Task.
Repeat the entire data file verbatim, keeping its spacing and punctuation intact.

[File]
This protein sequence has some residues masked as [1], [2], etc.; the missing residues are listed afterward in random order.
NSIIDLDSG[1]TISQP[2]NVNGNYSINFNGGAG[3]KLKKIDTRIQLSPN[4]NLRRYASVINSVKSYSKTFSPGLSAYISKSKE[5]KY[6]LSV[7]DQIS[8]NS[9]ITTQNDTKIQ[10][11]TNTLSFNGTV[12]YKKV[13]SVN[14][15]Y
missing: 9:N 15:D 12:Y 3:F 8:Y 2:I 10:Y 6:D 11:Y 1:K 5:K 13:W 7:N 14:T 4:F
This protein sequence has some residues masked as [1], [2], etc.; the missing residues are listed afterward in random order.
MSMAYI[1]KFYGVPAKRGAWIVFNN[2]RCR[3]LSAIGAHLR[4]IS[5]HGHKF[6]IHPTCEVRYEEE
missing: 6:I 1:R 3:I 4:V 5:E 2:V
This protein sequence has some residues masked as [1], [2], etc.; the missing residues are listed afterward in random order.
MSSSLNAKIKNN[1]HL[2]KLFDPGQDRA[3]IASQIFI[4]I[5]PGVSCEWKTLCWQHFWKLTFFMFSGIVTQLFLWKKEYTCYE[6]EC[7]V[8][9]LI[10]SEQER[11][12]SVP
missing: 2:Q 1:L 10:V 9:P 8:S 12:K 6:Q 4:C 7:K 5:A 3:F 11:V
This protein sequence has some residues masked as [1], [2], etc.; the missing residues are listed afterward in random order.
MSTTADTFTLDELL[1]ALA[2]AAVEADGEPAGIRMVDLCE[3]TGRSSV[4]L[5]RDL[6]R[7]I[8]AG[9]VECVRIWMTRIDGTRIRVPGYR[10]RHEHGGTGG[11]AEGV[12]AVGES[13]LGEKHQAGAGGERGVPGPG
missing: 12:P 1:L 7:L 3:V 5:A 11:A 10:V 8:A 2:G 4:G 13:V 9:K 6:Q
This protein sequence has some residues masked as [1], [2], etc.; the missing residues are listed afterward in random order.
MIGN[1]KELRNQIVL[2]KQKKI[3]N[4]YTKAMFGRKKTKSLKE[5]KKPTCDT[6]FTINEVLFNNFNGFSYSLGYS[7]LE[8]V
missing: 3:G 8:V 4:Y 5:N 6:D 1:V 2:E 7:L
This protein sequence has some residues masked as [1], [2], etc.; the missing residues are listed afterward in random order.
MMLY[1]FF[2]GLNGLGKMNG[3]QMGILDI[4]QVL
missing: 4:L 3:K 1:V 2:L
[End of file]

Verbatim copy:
This protein sequence has some residues masked as [1], [2], etc.; the missing residues are listed afterward in random order.
NSIIDLDSG[1]TISQP[2]NVNGNYSINFNGGAG[3]KLKKIDTRIQLSPN[4]NLRRYASVINSVKSYSKTFSPGLSAYISKSKE[5]KY[6]LSV[7]DQIS[8]NS[9]ITTQNDTKIQ[10][11]TNTLSFNGTV[12]YKKV[13]SVN[14][15]Y
missing: 9:N 15:D 12:Y 3:F 8:Y 2:I 10:Y 6:D 11:Y 1:K 5:K 13:W 7:N 14:T 4:F
This protein sequence has some residues masked as [1], [2], etc.; the missing residues are listed afterward in random order.
MSMAYI[1]KFYGVPAKRGAWIVFNN[2]RCR[3]LSAIGAHLR[4]IS[5]HGHKF[6]IHPTCEVRYEEE
missing: 6:I 1:R 3:I 4:V 5:E 2:V
This protein sequence has some residues masked as [1], [2], etc.; the missing residues are listed afterward in random order.
MSSSLNAKIKNN[1]HL[2]KLFDPGQDRA[3]IASQIFI[4]I[5]PGVSCEWKTLCWQHFWKLTFFMFSGIVTQLFLWKKEYTCYE[6]EC[7]V[8][9]LI[10]SEQER[11][12]SVP
missing: 2:Q 1:L 10:V 9:P 8:S 12:K 6:Q 4:C 7:K 5:A 3:F 11:V
This protein sequence has some residues masked as [1], [2], etc.; the missing residues are listed afterward in random order.
MSTTADTFTLDELL[1]ALA[2]AAVEADGEPAGIRMVDLCE[3]TGRSSV[4]L[5]RDL[6]R[7]I[8]AG[9]VECVRIWMTRIDGTRIRVPGYR[10]RHEHGGTGG[11]AEGV[12]AVGES[13]LGEKHQAGAGGERGVPGPG
missing: 12:P 1:L 7:L 3:V 5:A 11:A 10:V 8:A 2:G 4:G 13:V 9:K 6:Q
This protein sequence has some residues masked as [1], [2], etc.; the missing residues are listed afterward in random order.
MIGN[1]KELRNQIVL[2]KQKKI[3]N[4]YTKAMFGRKKTKSLKE[5]KKPTCDT[6]FTINEVLFNNFNGFSYSLGYS[7]LE[8]V
missing: 3:G 8:V 4:Y 5:N 6:D 1:V 2:E 7:L
This protein sequence has some residues masked as [1], [2], etc.; the missing residues are listed afterward in random order.
MMLY[1]FF[2]GLNGLGKMNG[3]QMGILDI[4]QVL
missing: 4:L 3:K 1:V 2:L